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Grass & tree roots - can they mix?

Posted by f1wild 9 (My Page) on
Mon, Jul 21, 08 at 22:17

Hi! My husband & I are in the process of purchasing a home in the Ahwatukee Foothills area with a HOA that takes care (??) of the front areas. We have been living in this house for almost a year and have found that the right side of our front lawn is great, but the left side is a dirt lot. There is a 20-year old tree in the middle of the lawn with some root exposure. I can understand the summer grass not growing over the whole root, but that doesn't explain the rest of the lawn being nothing but dirt. I spoke with the property management liason today who said there is grass, but not on the roots. Well, there is no grass there at all (and I don't think it is even being watered)!! As far as the PMC & HOA are concerned the area will remain "as it is" (although it is the only lawn area without grass in the whole neighborhood). We have been given the options of cutting down the tree, digging out the roots & placing sod (at our own expense) or replacing the area with gravel (we would be the only front with gravel).

Help!! Are there any suggestions?? I hate this!!


Follow-Up Postings:

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RE: Grass & tree roots - can they mix?

It can be pretty difficult to grow and maintain grass under a large, mature tree. The shade causes the grass to thin out and even shade-tolerant grasses struggle.

If this is the case your options may be limited as far as grass replacement. Digging out the roots will surely affect the tree's health and may even kill it. It would be a shame to lose a mature tree as shade is a premium here in the desert. You may want to opt for gravel but ask that colorful shrubs or groundcovers be included too.

Keep in mind that you can add a little soil to cover the roots of the tree, but more than 1/2 inch can reduce oxygen levels which can impact the tree's health. Gravel is better because it allows for oxygen exchange.

If shade isn't the issue, I would wonder why the grass has died. The sprinkler system may be in need of repair. Hopefully this would be the HOA's responsibility.


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RE: Grass & tree roots - can they mix?

Thanks for your reply! I spent a bit of time taking pictures of our "brown patch" and all of the other front yards in our community that have maybe a root or two visible amongst actual green grass. Several of my neighbors stopped by to see what was up and commented on the terrible looking brown patch. Two said they thought there was grass, but it was all dead and dry. I had offered this explanation to our HOA liason, but was told there was green grass there (ah, no there's not!!) and it would remain as is without any sort of trouble-shooting. Anything done - tree removal, root removal, sprinkler repair, resod is to be at our own expense...isn't that part of what our "maintenance" costs cover??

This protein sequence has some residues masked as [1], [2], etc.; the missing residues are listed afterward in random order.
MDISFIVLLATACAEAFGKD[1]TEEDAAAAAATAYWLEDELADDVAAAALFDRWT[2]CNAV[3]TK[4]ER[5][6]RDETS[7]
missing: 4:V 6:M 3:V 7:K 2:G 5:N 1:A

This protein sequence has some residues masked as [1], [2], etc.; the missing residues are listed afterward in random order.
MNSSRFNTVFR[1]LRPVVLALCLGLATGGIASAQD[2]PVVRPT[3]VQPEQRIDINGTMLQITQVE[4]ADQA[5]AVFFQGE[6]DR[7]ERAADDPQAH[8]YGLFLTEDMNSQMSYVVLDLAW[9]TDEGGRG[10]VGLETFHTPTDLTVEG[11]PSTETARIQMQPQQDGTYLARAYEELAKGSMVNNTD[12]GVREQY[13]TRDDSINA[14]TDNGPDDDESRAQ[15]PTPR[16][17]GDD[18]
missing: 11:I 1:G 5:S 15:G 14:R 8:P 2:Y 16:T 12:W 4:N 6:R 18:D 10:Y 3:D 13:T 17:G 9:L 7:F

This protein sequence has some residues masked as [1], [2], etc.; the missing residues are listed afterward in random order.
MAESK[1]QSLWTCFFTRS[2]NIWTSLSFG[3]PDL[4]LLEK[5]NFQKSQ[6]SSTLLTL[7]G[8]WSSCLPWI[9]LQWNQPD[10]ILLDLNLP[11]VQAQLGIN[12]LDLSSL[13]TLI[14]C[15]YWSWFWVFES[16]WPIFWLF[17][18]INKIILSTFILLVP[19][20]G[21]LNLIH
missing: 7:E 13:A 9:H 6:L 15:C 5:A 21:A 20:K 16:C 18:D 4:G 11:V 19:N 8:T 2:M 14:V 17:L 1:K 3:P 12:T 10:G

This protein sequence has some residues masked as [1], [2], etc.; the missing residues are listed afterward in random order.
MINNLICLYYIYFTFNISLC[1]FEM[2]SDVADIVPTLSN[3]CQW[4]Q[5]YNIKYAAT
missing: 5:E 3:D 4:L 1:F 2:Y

Maybe this has become a legal situation and not a garden one?!!


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RE: Grass & tree roots - can they mix?

I know that HOA's can be a PITA :) and what it sometimes takes is repeated calls and even threats (like they do to homeowners) to get what you need. Explain the situation again - even put it into a letter, and then sign and make a copy for yourself - and remind them of the BBB. I have used this approach with SEVERAL agencies (not on an HOA, but other businesses), and you can usually get what you want after a bit of haggling. Just my 2 cents.


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RE: Grass & tree roots - can they mix?

When ever two living systems compete against each other, the biggest toughest wins. In your case, the tree. Grasses have short fibrous root systems. Your tree appears to have developed a larger than normal number of surface roots, most likely because of frequent shallow waterings, thus taking all the available water. At this point, I see three options: 1) Take out the tree since you cann't change the root system, 2) Fight the HOA or 3) Get green tooth pick and place them, 100 to the square inch, in the ground of the affected area.


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RE: Grass & tree roots - can they mix?

I have decided ro fight the HOA only because I have been watching when the fronts are watered and mine is absolutely not. I will be talking to a board member who lives across the street, show her pics of our lawn compared to the others who have thick, green grass with a few roots peeking through and ask her to please help me by making a call to the management company.

BTW, the green toothpicks might come in handy when we have our annual Halloween block party - always needs for snicky-snacks, right. We actually toyed with the idea of spray painting the dead grass and dirt a nice kelly green!


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